In this post I'd like to focus on the Pattern Development Kit for Developers. This is an excellent way to get some first hand experience working with patterns. It provides a way for you to have your own virtual image of IBM Workload Deployer and associated tooling so that you can begin to work with patterns, create custom images, and create entirely new pattern types. It includes the web application and database pattern types as part of the image. It also includes the IBM Image Construction and Composition Tool, the Plugin Development Kit, and the Command Line tool - all of the tools that you need to create your own images, patterns, and custom pattern types. You can then validate these patterns and images in your private cloud environment before exporting them for deployment in IBM Workload Deployer, IBM PureApplication System, or IBM SmartCloud Application Workload Services.
I've created a video that demonstrates how easy it is to install and configure the Virtual Pattern Kit for Developers to get help get you started with this new offering. I hope you find this helpful.
Applications - just like humans, animals, plants, and many other things - have a life cycle. They are conceived, given birth, grow, do foolish things in youth, hopefully improve over time, have problems that need to be fixed, don't always age well .... and eventually they will die and release their assets to the next generation. Sounds kind of familiar, doesn't it?
One of the many benefits of virtual application patterns in IBM Workload Deployer and related IBM offerings is support for the complete life cycle of the application.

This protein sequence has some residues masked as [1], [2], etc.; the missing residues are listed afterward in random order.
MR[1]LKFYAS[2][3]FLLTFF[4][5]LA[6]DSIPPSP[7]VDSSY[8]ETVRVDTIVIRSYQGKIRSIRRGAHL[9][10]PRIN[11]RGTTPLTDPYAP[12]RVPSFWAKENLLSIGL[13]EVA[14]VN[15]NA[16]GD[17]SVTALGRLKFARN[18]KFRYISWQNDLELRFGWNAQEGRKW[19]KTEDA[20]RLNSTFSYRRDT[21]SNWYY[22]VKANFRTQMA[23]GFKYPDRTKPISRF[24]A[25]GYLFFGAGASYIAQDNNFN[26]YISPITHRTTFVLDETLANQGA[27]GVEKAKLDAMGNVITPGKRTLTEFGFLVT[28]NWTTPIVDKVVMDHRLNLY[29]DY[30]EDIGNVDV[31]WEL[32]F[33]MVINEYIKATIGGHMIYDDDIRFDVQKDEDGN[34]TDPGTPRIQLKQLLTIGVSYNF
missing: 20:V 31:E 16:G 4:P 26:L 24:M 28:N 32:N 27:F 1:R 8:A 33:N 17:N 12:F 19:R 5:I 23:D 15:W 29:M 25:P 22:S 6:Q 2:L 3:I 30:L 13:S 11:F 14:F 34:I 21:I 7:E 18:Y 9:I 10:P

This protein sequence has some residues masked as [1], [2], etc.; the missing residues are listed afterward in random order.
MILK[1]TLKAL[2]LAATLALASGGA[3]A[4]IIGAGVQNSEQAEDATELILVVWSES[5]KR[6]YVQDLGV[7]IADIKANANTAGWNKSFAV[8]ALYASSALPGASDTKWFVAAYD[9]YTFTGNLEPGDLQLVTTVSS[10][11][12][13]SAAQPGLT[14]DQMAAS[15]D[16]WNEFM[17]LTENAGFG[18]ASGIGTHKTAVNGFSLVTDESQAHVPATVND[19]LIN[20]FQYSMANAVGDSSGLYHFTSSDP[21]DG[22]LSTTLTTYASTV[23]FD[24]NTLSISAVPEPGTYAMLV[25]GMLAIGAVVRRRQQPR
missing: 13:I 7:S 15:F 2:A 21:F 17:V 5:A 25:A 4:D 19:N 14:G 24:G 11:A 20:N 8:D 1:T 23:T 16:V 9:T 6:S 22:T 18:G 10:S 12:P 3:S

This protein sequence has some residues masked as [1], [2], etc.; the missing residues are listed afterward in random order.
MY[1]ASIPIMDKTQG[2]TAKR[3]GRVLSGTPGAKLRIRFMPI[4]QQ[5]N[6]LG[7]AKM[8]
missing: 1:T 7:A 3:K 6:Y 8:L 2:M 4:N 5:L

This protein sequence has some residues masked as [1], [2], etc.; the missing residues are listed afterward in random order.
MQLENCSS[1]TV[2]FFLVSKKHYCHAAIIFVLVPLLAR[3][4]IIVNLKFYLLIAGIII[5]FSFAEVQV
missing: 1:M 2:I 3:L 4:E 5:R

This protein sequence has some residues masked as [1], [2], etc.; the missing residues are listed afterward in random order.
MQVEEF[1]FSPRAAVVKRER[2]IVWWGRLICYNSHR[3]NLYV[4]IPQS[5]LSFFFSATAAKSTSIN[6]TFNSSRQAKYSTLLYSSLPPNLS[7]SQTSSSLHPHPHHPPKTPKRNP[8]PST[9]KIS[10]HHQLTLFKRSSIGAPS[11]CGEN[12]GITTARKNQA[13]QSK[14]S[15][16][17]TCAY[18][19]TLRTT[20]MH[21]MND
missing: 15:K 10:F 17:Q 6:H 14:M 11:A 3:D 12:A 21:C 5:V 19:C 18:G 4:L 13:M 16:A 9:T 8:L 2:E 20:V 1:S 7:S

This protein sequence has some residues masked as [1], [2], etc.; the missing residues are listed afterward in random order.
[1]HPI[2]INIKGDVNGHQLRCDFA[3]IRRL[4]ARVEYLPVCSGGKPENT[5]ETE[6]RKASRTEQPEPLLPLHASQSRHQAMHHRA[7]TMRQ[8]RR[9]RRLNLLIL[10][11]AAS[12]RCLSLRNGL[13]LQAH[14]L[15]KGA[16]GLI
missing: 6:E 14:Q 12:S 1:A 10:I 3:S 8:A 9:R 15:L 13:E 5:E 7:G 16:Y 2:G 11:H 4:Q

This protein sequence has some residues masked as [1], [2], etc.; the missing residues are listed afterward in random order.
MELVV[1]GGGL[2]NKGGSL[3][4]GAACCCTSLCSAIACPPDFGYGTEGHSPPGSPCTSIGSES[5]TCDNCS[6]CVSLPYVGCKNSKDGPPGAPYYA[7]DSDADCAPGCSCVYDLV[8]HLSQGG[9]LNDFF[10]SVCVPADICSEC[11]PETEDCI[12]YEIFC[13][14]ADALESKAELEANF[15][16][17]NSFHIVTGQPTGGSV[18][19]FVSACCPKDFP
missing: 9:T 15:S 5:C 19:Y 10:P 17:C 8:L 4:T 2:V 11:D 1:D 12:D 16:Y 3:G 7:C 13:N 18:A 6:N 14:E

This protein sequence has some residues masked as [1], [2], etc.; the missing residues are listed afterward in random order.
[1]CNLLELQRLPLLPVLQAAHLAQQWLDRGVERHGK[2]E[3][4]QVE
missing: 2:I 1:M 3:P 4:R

You can manage the complete life cycle of virtual applications from a single interface that is fully integrated and well thought out - not just a series of links from one product UI to a
different product UI. This eliminates the complexity of having to work with different interfaces, paradigms, metaphors, controls, labels, names, authorization, and so on - that is often the norm in many customer environments today. I think the benefits of this integration are obvious - eliminating confusion, configuration, miscommunication, interpretation, and mapping errors. Providing a truly complete solution also facilitates a common knowledge base and encourages cooperation and collaboration among teams. You can share patterns, providing consistent governance for a solution, guarantee consistency in deployments, and build upon the expertise provided by others. Having an integrated solution for design, development, deployment, configuration changes, monitoring, and problem determination ensures that time is not wasted and valuable information is not lost.